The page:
Kerry and Becca talk life coaching – Vision Foundation

Kerry and Becca talk life coaching

Becca a blond woman wearing dark rimmed glasses is leaning over a notebook on a grey sofa. She's wearing a bright woollen jumper and has her hand behind her ear.Having introduced myself to Vision Foundation’s community in November 2021, where I shared my story of founding Balance with Becca, a Transformational Coaching business, I have since had the pleasure of coaching Kerry Firth through my Introduction to Transformational Life and Wellness Coaching programme. It has been such a pleasure because I’ve enjoyed each session with Kerry more than the last. Her commitment and openness, having not had a coach before, was wonderful; creating a fantastically collaborative environment for us to both work in. In this article I will explain more about what is involved in life coaching and give you an insight into the wonderful progress that Kerry has been able to make through our continued work together.

Kerry and I were introduced by Vision Foundation whilst Kerry was volunteering for the charity. Following an impressive academic career, obtaining two degrees and a PhD in music, last year Kerry decided that she wanted to move in to permanent employment rather than pursuing a career as a freelance, professional musician. She was supporting VF on a voluntary basis to gain some varied professional experience before applying for full time roles.

This is where Balance with Becca and I come into Kerry’s story. Vision Foundation and I proposed the idea of us working together to Kerry, offering to support her with her journey to permanent employment. Our aim was to create a space for her to explore her current goals around what she wanted to pursue professionally and how to remain motivated as a visually impaired jobseeker in a challenging market. Kerry was open to the idea, however, she had some reservations:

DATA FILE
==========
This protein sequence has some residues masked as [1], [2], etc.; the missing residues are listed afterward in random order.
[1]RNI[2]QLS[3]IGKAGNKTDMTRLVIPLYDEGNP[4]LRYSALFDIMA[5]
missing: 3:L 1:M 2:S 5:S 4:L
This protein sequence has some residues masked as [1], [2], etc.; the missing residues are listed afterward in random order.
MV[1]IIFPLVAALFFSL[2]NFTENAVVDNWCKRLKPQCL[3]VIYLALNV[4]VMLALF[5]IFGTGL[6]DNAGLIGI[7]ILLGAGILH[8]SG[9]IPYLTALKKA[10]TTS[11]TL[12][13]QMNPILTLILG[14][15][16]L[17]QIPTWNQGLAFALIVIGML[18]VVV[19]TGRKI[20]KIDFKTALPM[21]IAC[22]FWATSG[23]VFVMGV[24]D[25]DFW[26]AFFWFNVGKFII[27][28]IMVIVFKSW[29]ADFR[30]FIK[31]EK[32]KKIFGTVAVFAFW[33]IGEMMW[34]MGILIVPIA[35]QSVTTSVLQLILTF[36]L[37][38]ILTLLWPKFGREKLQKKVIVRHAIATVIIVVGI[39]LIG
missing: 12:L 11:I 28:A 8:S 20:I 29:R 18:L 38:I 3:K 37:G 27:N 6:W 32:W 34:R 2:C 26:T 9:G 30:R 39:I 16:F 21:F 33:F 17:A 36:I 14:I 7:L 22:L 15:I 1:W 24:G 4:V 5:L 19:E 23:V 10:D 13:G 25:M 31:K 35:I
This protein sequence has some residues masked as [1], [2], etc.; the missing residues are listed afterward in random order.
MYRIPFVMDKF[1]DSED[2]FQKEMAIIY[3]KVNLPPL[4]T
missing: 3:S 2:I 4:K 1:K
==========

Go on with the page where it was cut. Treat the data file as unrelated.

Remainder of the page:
“Having never participated in life coaching before, I initially thought I would have nothing to offer. I was a little worried about how personal the conversation might be, or how much I would have to open up, having never really done this before.”

We first had an informal chat, known in the coaching world as a ‘discovery call’. These calls cover a range of topics, offering:

• A chance for the coach and prospective client to get to know one another a little better.
• A first-hand experience of coaching for the prospective client.
• The opportunity to ask any questions or raise any concerns that they may have around the process.
• An opportunity for the coach to clarify what exactly coaching is and is not.
• A safe space for the coach to get an understanding of what the prospective client would want to work on during coaching sessions.

My discovery calls last 30 minutes and with Kerry this flew by because our connection was almost instantaneous. I was really looking forward to pursuing our coaching sessions, should Kerry agree, as I got a sense that Kerry would be receptive to my intuitive coaching style. However, this is not always the case and that is why discovery calls are so important for both coach and client. Due to the nature of coaching, you must be able to trust the person you are working with fully to make the most of your time together.

Having now worked with Kerry for the past three months, I was thrilled to hear Kerry’s feedback:

Kerry, Vision Foundation’s Grants Officer